Anti-ISIS Coalition Begins Losing Tribal Support in Syria
By Eva Kahan
Major tribal leaders in eastern Syria may break away from the US-backed Syrian Democratic Forces (SDF), which would severely jeopardize the anti-ISIS mission by fracturing the US partner force in Syria. Leaders of the largest Arab tribal confederation in eastern Syria’s Deir ez-Zour Province have demanded that the SDF yield administrative control of that province to local tribal leadership before September 11, 2020. Tribal animosity toward the SDF has been building since mid-2019 due to the combined pressures of overlapping ISIS and pro-regime insurgencies as well as the SDF’s weak and under-resourced governance. The continued presence of SDF and coalition forces in Deir ez-Zour could become untenable if the SDF fails to find a compromise with increasingly fractured tribal elements.
A major tribal powerbroker in eastern Syria’s Deir ez-Zour Province issued the United States a 30-day ultimatum demanding the transfer of administrative control in SDF-held areas in Deir ez-Zour to “the region’s tribes” by September 11. An unidentified sheikh from the Aqidat tribal confederation delivered the ultimatum in the name of the tribe’s leader, Sheikh Ibrahim al Hifl, at the conclusion of a conference of thousands of Aqidat tribal members in the village of Dhiban, southeast of al Busayrah, on August 11. The statement does not demand a transfer of military control to the tribes, indicating the new tribal governing entity demanded by the tribes would continue to accept the presence of SDF military forces in the province. The ultimatum implies but does not specify that the Aqidat tribesmen present at the conference will reject the SDF entirely and declare independence if the demand is not met. The ultimatum is the harshest rebuke of the SDF to date and represents a breaking point in its relationship with the Aqidat, the largest Arab tribal confederation in Deir ez-Zour.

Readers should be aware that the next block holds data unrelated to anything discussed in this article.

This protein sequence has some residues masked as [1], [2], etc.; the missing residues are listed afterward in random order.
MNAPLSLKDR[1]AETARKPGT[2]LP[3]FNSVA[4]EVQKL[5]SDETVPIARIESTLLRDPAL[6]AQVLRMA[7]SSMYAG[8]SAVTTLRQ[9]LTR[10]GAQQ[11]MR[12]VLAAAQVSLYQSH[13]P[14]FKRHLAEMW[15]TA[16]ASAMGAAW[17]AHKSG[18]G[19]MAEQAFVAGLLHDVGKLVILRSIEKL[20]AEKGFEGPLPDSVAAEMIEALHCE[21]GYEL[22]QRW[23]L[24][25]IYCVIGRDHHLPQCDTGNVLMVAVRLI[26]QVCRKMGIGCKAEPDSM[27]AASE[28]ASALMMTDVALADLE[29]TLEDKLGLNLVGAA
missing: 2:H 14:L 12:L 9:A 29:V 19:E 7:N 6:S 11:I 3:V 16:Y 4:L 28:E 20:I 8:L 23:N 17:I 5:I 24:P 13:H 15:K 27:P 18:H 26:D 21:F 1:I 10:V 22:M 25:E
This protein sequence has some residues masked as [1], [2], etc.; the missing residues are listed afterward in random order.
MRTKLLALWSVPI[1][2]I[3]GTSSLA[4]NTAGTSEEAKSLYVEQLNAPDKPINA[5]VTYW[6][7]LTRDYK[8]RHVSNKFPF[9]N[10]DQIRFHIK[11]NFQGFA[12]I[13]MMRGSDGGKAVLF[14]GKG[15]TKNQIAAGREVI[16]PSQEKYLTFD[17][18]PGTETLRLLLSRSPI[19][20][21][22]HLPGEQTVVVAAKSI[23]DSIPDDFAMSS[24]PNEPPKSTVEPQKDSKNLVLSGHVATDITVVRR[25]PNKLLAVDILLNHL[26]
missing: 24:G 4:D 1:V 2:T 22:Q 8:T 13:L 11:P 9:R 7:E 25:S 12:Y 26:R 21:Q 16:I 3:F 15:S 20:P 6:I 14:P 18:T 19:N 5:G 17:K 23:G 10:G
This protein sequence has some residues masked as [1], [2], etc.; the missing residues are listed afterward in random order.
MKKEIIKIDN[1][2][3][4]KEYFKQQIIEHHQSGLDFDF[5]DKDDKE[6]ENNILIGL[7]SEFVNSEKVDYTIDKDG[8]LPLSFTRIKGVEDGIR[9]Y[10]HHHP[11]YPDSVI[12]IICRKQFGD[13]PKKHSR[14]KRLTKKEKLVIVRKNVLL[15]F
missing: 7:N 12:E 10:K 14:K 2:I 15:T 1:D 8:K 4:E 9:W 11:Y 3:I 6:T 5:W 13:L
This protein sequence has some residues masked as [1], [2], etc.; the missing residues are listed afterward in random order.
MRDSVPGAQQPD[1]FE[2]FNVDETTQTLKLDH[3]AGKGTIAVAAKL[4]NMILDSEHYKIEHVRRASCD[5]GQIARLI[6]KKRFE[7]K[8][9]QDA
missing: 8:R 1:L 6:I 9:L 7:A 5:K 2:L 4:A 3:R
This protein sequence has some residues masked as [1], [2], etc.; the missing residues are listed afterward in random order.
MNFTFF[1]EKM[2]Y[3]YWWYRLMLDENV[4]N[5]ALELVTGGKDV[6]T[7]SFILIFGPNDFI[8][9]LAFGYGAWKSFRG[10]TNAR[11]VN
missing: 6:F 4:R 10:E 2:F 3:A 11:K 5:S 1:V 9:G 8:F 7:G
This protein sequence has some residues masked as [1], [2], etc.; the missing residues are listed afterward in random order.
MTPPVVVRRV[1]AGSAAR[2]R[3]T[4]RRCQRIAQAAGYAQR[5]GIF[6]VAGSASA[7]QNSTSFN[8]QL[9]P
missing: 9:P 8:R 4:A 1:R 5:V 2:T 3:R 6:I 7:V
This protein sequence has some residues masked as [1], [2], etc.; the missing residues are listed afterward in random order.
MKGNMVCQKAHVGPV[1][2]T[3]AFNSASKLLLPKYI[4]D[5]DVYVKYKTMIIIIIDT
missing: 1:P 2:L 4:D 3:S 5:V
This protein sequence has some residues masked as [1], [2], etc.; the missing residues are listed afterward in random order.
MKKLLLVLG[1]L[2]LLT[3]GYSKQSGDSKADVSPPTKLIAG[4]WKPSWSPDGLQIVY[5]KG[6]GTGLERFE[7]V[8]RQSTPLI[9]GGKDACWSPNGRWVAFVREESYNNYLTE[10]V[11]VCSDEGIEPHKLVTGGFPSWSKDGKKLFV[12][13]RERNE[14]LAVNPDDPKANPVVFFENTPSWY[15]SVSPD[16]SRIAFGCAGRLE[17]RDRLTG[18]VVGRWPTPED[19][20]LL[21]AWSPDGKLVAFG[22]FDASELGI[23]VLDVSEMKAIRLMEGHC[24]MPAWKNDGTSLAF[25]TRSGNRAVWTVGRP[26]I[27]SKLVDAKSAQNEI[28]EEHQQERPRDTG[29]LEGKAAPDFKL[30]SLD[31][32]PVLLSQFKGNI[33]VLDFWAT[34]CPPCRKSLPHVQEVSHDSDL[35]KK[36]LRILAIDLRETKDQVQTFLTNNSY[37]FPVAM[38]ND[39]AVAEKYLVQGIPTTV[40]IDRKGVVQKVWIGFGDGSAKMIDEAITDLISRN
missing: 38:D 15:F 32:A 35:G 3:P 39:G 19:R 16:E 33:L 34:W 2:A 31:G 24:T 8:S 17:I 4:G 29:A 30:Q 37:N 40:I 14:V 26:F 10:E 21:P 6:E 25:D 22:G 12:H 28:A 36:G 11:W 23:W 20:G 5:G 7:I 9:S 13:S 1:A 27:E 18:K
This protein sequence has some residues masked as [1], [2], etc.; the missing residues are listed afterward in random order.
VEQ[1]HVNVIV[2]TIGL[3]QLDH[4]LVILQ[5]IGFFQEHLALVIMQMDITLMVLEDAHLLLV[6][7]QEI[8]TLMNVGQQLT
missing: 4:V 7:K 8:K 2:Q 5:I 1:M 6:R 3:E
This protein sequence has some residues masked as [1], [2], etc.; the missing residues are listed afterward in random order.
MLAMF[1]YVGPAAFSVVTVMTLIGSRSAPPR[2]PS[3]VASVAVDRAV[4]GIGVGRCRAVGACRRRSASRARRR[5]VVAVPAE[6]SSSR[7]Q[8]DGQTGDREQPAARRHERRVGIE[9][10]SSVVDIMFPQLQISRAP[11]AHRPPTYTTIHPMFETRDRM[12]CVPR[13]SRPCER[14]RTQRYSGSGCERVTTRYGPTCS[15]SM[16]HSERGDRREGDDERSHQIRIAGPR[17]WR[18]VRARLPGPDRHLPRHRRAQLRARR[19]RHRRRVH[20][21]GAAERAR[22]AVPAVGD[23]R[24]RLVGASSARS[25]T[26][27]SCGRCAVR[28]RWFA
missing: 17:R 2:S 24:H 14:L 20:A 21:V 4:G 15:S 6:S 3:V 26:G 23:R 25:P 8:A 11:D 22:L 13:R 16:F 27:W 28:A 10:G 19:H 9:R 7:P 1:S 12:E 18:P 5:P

Tensions between tribal leaders and the SDF have been rising in Deir ez-Zour since the final liberation of the province from ISIS in March 2019 due to the combined pressures of an ISIS resurgence, a similar but lower level campaign of guerilla attacks by pro-regime actors, and the SDF’s limited capacity to meet the substantial administrative and security requirements to rehabilitate and govern liberated communities. The SDF has attempted to grant concessions but has been consistently unable to prevent further deterioration in the security situation and has remained unwilling to transfer administrative authority to tribal leadership. The SDF administers the province through the Deir ez-Zour Civil Council. The council is chaired by two local Arab leaders who have limited decision-making authority and rely on the SDF and the Autonomous Administration of North East Syria (AANES), the SDF-supported Kurdish-led government, for security assistance and funding. The SDF organizes local security through the Deir ez-Zour Military Council, which is subordinate to the SDF and led by Ahmad Abu Khawla of the Aqidat tribe’s Bakir clan. The Deir ez-Zour Military Council has participated in counter-ISIS operations in the province alongside Arab, Kurdish, and other minority SDF units from other provinces since 2016. In 2020, the SDF’s mainly-Kurdish anti-terror forces, which depend on the support of local tribal partners, participated in joint counter-ISIS operations with US forces. The SDF-led, -armed, and -funded Provincial Security Forces and Internal Security Forces that recruit from the local Arab population also police Deir ez-Zour.